Grave Digger - Liberty or death 3.5/5

Reviewed: 3-2-07





Tracklist:

1. Liberty or death
2. Ocean of blood
3. Highland tears
4. The terrible one
5. Until the last king died
6. March of the innocent
7. Silent revolution
8. Shadowland
9. Forecourt to hell
10. Massada


The 12th CD from these mighty German metallions produces powerful anthems that will neither surprise nor disappoint any of their fans (or, for that matter, any non-fans or those who have no more interest in hearing the next iteration of their music.) There is an undeniably different approach to playing a new CD by a long-standing band whose duration has been marked by an almost completely consistent style. King Diamond and Running Wild are examples of this phenomenon, and while you might see some changes and evolution over 20+ years of CDs, nothing is ever that shocking or jarringly disappointing, and so you're left to consider not the overall style of the CD, but whether it will be, at best, an inspired and exciting version of their typical work, or whether it might be a more tepid version. Grave Digger, with 20 years plus under their belt has also become a good example of a long-standing band.

Grave Digger is unusual in that they really got much stronger and better with their CDs about a decade into their recording career (though I will try not to resurrect the vicious argument that raged twixt some of my metal companions as to whether 'The reaper' or 'Heart of darkness' was better). Try and figure out which bands didn't include at least some of the best work in their career within the first 9 or 10 years of their existence. Virgin Steele is the only other one that comes to mind.... Anyway, even more so, 'Tunes of war' was when they completely hit their stride as well as their probable apex, followed up with plenty of similar strong teutonic anthems about history, mythology, and the like, especially in 'Excalibur', another high point for the band.

What was that style? If for any case you aren't familiar, it's very straightforward heavy metal, with plenty of power and a touch of speed, but also is frequently midtempo, with gruff, leather-lunged vocals, but brought together with a massive dose of soaring choruses that define "anthem", memorable melodic melodies where the backing vocals add a bit of sweet choral glory in contrast to the slightly harsher verses. We've seen the style copied in some areas, especially by Paragon. And, like its predecessors, that's exactly what this CD delivers, and if anything, is a strong fine dose that's perhaps slightly better than 'The last supper', and of equal footing with 'Rheingold'. The positive thing you can say is that the band has neither lost their deft touch, nor their interest and passion in playing this type of music, and they do it well. The vocals are good, the music is well played, and the songs are tight and direct. The downside, if you would view it as such, is that it is hard to be quite as excited as the 5th or 6th CD in this good, consistent style, as it was the first and 2nd time.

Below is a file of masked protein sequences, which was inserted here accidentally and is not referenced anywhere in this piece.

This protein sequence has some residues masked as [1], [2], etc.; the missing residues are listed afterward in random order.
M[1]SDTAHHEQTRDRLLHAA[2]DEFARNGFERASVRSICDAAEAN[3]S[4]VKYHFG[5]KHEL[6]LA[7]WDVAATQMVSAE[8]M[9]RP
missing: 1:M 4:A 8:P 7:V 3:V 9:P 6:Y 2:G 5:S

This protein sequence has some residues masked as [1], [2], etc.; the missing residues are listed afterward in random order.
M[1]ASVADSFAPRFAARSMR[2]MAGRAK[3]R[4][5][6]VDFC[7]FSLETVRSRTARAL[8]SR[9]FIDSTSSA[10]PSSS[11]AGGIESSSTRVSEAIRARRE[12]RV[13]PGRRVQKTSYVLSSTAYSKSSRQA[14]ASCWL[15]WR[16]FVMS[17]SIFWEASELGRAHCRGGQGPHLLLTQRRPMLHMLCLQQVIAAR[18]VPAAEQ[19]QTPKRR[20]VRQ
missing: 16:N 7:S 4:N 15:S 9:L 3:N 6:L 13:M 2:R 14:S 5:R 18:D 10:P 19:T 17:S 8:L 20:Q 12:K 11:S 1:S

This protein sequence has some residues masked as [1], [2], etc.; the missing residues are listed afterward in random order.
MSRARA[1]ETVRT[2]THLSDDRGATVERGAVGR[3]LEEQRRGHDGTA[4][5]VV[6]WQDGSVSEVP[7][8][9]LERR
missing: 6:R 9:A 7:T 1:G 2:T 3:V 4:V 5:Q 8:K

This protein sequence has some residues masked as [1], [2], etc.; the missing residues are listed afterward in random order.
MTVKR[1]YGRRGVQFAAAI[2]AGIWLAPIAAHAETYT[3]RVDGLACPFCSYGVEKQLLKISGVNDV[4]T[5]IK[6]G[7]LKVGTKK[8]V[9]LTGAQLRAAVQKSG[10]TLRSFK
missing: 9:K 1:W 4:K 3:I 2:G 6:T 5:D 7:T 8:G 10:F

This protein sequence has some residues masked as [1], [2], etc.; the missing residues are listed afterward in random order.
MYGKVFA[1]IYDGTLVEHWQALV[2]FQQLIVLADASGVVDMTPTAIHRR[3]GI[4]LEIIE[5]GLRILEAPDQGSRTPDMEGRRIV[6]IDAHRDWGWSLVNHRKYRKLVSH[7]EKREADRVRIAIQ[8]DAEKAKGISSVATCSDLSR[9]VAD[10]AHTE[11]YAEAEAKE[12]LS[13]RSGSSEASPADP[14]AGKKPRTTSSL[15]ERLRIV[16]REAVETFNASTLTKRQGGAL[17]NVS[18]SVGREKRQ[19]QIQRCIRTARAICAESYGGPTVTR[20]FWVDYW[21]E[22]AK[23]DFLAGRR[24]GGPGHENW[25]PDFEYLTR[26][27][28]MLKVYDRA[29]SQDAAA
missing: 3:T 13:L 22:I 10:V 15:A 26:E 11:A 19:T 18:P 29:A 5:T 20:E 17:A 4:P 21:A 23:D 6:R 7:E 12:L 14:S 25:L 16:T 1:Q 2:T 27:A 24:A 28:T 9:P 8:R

Lyrically the band has been great the last 7 or 8 CDs, using well-thought out, passionate, and intellectual topics, that has indeed kept their music much more interesting than if they had been spinning out Hammerfall subject #126 like some bands do. The CD is like a lot of its predecessors, a concept CD, but one of the looser ones, not based on one story, but upon the recurring themes of the title and fight for freedom in history, and is really a very nice idea. It's a common theme displayed not only in different periods and situations, but in quite different ways. The opening title track seems to roughly recount the American revolution; "Ocean of blood", with a nice if typical fast-tempo structure, deals with Moses parting of the Red Sea and leading the slaves from Egypt; "Highland tears" returns to the achingly familiar lyrical territory of 'Tunes of war'; "Until the last king died" touches the bloody extremes of the French revolution; and that's contrasted nicely by "Silent revolution" about Ghandi's passive endeavors.

The music is strong, well-delivered Grave Digger, nothing more, nothing less, and while there are many, many worse things you could be listening to, you probably know by now whether you hunger for another release by this band. And, even as a very good CD, if you haven't heard the band, you're probably better off picking up 'Tunes of war' or 'Excalibur' first, as they are certainly just a bit better than this.



CRAIG




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